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I'm playing around with the <canvas> element, drawing lines and such.

I've noticed that my diagonal lines are antialiased. I'd prefer the jaggy look for what I'm doing - is there any way of turning this feature off?

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I think that is rather browser-related. Maybe some additional info on what software you use would be helpful. – Tomalak Oct 12 '08 at 9:37
I'd prefer a cross-browser method, but a method that works on any single browser would still be interesting to me – Blorgbeard Oct 14 '08 at 19:31
I just wanted to see if there as been any change yet on this topic? – vternal3 Sep 14 '11 at 11:19
Easy fix, but annoying that I have to. Then again, turning off antialias wouldn't be much of a fix, for the parts that do meet the grey. – Shea Sep 24 '13 at 8:54
up vote 25 down vote accepted

For images there's now context.imageSmoothingEnabled= false.

However, there's nothing that explicitly controls line drawing. You may need to draw your own lines (the hard way) using getImageData and putImageData.

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I wonder about the performance of a javascript line algorithm.. Might give Bresenham's a go at some point. – Blorgbeard Oct 14 '08 at 19:32
Browser vendors are touting new super-fast JS engines lately, so finally there would be a good use for it. – Kornel Oct 14 '08 at 22:33

Draw your 1-pixel lines on coordinates like ctx.lineTo(10.5, 10.5). Drawing a one-pixel line over the point (10, 10) means, that this 1 pixel at that position reaches from 9.5 to 10.5 which results in two lines that get drawn on the canvas.

A nice trick to not always need to add the 0.5 to the actual coordinate you want to draw over if you've got a lot of one-pixel lines, is to ctx.translate(0.5, 0.5) your whole canvas at the beginning.

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hmm, I'm having a trouble getting rid of anti-aliasing using this technique. Maybe, I'm miss understanding something? Would you mind posting an example some where? – Xavi Nov 23 '10 at 22:31
This doesn't get rid of antialiasing, but does make antialiased lines look a lot better --- such as getting rid of those embarrassing horizontal or vertical lines that are two pixels thick when you actually wanted one pixel. – David Given Mar 6 '11 at 23:30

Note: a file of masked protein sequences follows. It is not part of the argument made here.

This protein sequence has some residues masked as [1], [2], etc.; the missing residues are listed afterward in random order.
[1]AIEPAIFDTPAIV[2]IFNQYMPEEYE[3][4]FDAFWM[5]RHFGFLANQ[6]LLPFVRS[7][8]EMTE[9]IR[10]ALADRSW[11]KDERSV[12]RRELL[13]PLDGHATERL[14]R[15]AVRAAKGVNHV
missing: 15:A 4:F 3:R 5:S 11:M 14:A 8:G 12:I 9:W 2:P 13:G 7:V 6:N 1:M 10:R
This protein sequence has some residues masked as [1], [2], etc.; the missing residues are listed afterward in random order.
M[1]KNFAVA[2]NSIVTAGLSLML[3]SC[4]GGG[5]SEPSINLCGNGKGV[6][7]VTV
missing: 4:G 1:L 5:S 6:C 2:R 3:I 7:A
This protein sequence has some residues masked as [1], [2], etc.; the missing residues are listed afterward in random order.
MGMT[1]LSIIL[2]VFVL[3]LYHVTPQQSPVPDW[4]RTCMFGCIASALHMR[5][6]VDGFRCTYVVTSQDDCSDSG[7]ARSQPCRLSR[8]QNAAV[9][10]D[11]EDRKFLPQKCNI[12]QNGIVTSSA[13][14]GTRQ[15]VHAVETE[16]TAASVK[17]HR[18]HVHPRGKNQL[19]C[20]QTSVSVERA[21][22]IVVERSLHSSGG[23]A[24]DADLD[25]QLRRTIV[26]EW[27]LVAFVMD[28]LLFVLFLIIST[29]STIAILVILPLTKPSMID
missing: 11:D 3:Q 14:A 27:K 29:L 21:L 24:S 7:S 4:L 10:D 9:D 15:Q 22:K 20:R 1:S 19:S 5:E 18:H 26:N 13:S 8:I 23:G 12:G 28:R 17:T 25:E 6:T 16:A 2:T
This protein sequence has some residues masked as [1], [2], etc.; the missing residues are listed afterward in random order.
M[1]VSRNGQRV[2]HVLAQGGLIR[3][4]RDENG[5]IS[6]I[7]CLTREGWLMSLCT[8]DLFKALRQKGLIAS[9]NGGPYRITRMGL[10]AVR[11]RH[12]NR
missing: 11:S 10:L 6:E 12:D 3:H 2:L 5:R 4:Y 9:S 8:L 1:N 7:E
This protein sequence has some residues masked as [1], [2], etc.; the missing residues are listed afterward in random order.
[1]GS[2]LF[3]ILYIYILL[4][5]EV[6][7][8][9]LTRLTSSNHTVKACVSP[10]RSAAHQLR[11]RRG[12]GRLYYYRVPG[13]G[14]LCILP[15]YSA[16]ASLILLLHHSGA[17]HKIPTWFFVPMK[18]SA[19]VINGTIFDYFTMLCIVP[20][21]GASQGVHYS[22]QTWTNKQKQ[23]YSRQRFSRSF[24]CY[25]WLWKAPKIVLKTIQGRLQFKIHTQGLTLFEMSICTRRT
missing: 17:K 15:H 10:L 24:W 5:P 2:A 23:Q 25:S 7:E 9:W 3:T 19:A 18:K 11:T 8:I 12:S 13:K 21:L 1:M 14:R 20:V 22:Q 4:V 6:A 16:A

@porneL: No, lines are drawn between corners of pixels. When your line is 1 pixel wide, that extends half a pixel in either direction – Eric Jan 13 '14 at 2:09
@Eric you're right. – Kornel Jan 13 '14 at 14:43
Adding +0.5 works for me, but ctx.translate(0.5,0.5) didn't. on FF39.0 – Paulo Bueno Nov 24 '15 at 12:40

It can be done in Mozilla Firefox. Add this to your code:

contextXYZ.mozImageSmoothingEnabled = false;

In Opera it's currently a feature request, but hopefully it will be added soon.

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cool. +1 for your contribution. i wonder if the disabling of AA speeds up linedrawing – marcusklaas Dec 24 '11 at 15:32
The OP wants to un-anti-alias lines, but this only works on images. Per the spec, it determines "whether pattern fills and the drawImage() method will attempt to smooth images if their pixels don't line up exactly with the display, when scaling images up" – rvighne Jan 28 '14 at 20:57
ctx.translate(0.5, 0.5);
ctx.lineWidth = .5;

With this combo I can draw nice 1px thin lines.

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You don't need to set the lineWidth to .5 ... that will (or should) only make it half opacity. – aaaidan Oct 17 '15 at 1:02

I want to add that I had trouble when downsizing an image and drawing on canvas, it was still using smoothing, even though it wasn't using when upscaling.

I solved using this:

function setpixelated(context){
    context['imageSmoothingEnabled'] = false;       /* standard */
    context['mozImageSmoothingEnabled'] = false;    /* Firefox */
    context['oImageSmoothingEnabled'] = false;      /* Opera */
    context['webkitImageSmoothingEnabled'] = false; /* Safari */
    context['msImageSmoothingEnabled'] = false;     /* IE */

You can use this function like this:

var canvas = document.getElementById('mycanvas')

Maybe this is useful for someone.

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I would draw everything using a custom line algorithm such as Bresenham's line algorithm. Check out this javascript implementation:

I think this will definitely solve your problems.

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Exactly what I needed, the only thing I would add is that you need to implement setPixel(x, y); I used the accepted answer here:… – TZAN Αθηνά Apr 24 '14 at 18:29

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